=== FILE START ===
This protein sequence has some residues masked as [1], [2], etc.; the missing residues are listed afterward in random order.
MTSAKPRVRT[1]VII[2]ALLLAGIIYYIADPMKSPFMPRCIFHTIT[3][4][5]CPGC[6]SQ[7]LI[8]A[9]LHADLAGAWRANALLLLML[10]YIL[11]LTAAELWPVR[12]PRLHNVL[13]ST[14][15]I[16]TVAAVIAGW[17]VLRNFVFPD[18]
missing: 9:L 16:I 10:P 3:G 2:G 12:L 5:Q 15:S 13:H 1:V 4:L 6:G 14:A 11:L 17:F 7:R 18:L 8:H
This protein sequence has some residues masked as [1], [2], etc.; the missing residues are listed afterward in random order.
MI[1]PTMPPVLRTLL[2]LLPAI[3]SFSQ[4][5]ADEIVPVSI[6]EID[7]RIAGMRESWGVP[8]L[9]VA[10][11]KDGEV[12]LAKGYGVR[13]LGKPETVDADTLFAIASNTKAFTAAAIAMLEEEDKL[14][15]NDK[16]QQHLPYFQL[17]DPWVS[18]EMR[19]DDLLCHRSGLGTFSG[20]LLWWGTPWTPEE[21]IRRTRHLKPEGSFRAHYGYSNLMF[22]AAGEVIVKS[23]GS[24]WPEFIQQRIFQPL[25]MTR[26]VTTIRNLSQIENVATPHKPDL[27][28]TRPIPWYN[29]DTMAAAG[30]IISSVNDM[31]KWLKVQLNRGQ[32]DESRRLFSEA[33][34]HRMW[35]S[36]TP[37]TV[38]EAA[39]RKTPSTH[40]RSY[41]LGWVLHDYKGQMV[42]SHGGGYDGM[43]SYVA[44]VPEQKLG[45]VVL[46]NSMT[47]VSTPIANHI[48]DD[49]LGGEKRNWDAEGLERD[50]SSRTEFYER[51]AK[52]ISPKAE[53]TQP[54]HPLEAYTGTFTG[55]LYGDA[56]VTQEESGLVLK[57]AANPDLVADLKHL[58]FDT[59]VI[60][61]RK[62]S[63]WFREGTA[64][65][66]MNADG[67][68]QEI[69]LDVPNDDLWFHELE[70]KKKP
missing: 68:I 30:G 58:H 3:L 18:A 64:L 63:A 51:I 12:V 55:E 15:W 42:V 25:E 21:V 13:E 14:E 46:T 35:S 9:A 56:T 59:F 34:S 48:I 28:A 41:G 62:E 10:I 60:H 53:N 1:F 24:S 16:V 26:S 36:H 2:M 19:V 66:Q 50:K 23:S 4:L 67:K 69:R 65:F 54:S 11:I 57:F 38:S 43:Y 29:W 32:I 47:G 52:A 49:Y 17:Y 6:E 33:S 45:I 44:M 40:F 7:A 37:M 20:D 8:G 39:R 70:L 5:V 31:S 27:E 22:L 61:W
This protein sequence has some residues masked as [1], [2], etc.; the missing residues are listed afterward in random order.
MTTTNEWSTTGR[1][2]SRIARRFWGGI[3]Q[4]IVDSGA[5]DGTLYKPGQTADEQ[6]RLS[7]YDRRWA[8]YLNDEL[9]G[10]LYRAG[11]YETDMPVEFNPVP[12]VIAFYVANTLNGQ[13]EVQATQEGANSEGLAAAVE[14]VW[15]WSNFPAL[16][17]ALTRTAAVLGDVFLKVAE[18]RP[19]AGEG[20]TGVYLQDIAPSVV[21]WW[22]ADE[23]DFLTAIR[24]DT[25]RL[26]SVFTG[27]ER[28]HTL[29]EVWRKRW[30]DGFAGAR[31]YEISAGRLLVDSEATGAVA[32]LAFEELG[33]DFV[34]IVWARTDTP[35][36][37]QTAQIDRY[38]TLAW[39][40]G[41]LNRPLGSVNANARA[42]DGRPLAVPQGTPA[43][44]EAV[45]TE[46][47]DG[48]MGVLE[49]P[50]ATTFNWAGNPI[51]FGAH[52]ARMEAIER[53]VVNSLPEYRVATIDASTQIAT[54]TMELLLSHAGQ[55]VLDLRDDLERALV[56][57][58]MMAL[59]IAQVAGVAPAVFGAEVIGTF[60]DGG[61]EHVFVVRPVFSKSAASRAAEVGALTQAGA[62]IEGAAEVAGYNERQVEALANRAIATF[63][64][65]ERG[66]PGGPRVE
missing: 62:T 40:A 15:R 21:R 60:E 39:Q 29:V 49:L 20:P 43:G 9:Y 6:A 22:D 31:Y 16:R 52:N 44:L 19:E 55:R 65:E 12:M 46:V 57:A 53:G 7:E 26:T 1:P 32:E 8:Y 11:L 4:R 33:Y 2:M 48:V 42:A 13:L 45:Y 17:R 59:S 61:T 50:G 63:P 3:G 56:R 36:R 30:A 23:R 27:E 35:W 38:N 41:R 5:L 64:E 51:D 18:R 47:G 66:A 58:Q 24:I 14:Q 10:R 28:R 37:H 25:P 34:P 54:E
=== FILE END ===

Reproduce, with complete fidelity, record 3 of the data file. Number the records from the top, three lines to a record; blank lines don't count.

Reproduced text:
This protein sequence has some residues masked as [1], [2], etc.; the missing residues are listed afterward in random order.
MTTTNEWSTTGR[1][2]SRIARRFWGGI[3]Q[4]IVDSGA[5]DGTLYKPGQTADEQ[6]RLS[7]YDRRWA[8]YLNDEL[9]G[10]LYRAG[11]YETDMPVEFNPVP[12]VIAFYVANTLNGQ[13]EVQATQEGANSEGLAAAVE[14]VW[15]WSNFPAL[16][17]ALTRTAAVLGDVFLKVAE[18]RP[19]AGEG[20]TGVYLQDIAPSVV[21]WW[22]ADE[23]DFLTAIR[24]DT[25]RL[26]SVFTG[27]ER[28]HTL[29]EVWRKRW[30]DGFAGAR[31]YEISAGRLLVDSEATGAVA[32]LAFEELG[33]DFV[34]IVWARTDTP[35][36][37]QTAQIDRY[38]TLAW[39][40]G[41]LNRPLGSVNANARA[42]DGRPLAVPQGTPA[43][44]EAV[45]TE[46][47]DG[48]MGVLE[49]P[50]ATTFNWAGNPI[51]FGAH[52]ARMEAIER[53]VVNSLPEYRVATIDASTQIAT[54]TMELLLSHAGQ[55]VLDLRDDLERALV[56][57][58]MMAL[59]IAQVAGVAPAVFGAEVIGTF[60]DGG[61]EHVFVVRPVFSKSAASRAAEVGALTQAGA[62]IEGAAEVAGYNERQVEALANRAIATF[63][64][65]ERG[66]PGGPRVE
missing: 62:T 40:A 15:R 21:R 60:E 39:Q 29:V 49:L 20:P 43:G 9:Y 6:A 22:D 31:Y 16:R 52:N 44:L 19:E 55:R 65:E 12:M 46:V 57:A 53:G 7:E 26:T 1:P 32:E 8:Y 11:L 4:R 33:Y 2:M 48:V 42:A 13:L 45:Y 17:R 59:S 61:T 50:G 63:P 3:G 56:R 36:R 30:A 23:R 27:E 35:W 38:N 41:R 5:L 64:E 51:D 18:R 47:G 66:A 58:Q 24:I 14:Q 10:R 28:R 37:H 25:P 34:P 54:E